4. Now that everything is pre-cooked, time to assemble the lasagna (sic). First, grease a 9x13 baking dish (depending on the size of the eggplant, you may be able to get away with smaller). Then cover the bottom of your greased baking sheet with eggplant - but not all of the eggplant. Next, spread some sauce on top of the eggplant followed by a layer of spinach. After this, do another layer of eggplant, then more sauce, now a layer of mushrooms. Repeat until you run out of stuff to layer. Bake for 30 minutes.

Yup, this recipe calls for ghee, the second favorite pop cooking fat of the moment (after coconut oil). I finally broke down and gave it a try, and I have to say that I like it. The buttery flavor it adds to my food is yummy, and things don't seem to burn as quickly or as often. If you choose to not use ghee, that's totally cool. It is a dairy product, though contains little milk protein, which is good news for me. (Read about ghee, also called clarified butter, and its protein content at Livestrong.)

So how does the lasagna taste? Great! Mushrooms, eggplant, and tomato is one of my favorite flavor combinations. I chose to sprinkle on grated Parmesan cheese, upping the yumminess factor (in my opinion; obviously leave this and the ghee out if going dairy free). I would 100% make this, or a variation of this, again.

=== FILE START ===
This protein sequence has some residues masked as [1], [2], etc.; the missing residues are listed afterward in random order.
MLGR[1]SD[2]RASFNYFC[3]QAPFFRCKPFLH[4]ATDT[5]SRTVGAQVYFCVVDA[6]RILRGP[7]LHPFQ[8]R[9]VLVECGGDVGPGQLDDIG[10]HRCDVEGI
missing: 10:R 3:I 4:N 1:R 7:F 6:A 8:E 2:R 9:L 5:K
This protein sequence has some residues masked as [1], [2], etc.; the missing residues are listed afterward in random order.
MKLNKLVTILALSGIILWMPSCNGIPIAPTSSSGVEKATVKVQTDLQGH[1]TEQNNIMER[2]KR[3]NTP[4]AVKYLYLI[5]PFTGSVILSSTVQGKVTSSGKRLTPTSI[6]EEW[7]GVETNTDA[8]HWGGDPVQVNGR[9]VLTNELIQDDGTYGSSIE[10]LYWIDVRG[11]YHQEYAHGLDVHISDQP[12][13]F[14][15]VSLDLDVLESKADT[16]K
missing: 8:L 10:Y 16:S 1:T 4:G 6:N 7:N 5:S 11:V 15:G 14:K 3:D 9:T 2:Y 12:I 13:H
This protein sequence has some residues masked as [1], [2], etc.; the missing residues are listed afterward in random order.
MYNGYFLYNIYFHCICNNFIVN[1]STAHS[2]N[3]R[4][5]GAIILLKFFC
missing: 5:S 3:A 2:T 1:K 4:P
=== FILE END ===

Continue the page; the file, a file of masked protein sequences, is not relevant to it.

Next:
Wednesday, April 11, 2018

Gluten Free Pecan-crusted Chicken

After making the Gluten Free and Vegan Chocolate-covered Pecan Pie Cookies, we had a ponderous amount of leftover raw pecans. Cashews I'll eat, but pecans not so much - especially this much! Thus, this recipe was cobbled together from other nut-crusted chicken recipes. A food processor, or something to crush everything, is required.

  • two chicken breasts cut in half
  • 1/3 cup raw pecan pieces
  • 2 T grated Parmesan cheese
  • salt & pepper to taste
  • 3 Udi's GF bread slices toasted (or 2 slices conventionally-sized bread)
  • 1 egg for dipping chicken in
  • Toast the bread, then break it into pieces so that it will fit in the food processor. 
  • Put the following into the food processor: pecan pieces, Parmesan cheese, salt, pepper, and toasted bread. Process until the bread has become breadcrumbs. Then pour mixture into a dish large enough to dip the chicken.
  • In another dish large enough to dip the chicken, beat the egg.
  • Coat the chicken in the egg, then coat it in the breadcrumb-pecan mixture before transferring it to a greased skillet.
  • Cook until bottom side is browned, then flip so other side is also browned. Keep flipping if need be until cooked through to avoid burning.
If you would rather bake, this can be put into a baking dish and baked at 425F for between 20 and 30 minutes. If you brown both sides in the skillet first before transferring to the oven, lower the cook time to 10 minutes give or take a couple minutes.

I have a meat thermometer that I use to make sure the chicken is cooked to the right temperature whether baked or cooked on the stovetop. Since these chicken pieces weren't the same thickness, cooking took longer for some pieces than others. (They also didn't all fit in the pan at the same time, so I did it in shifts.)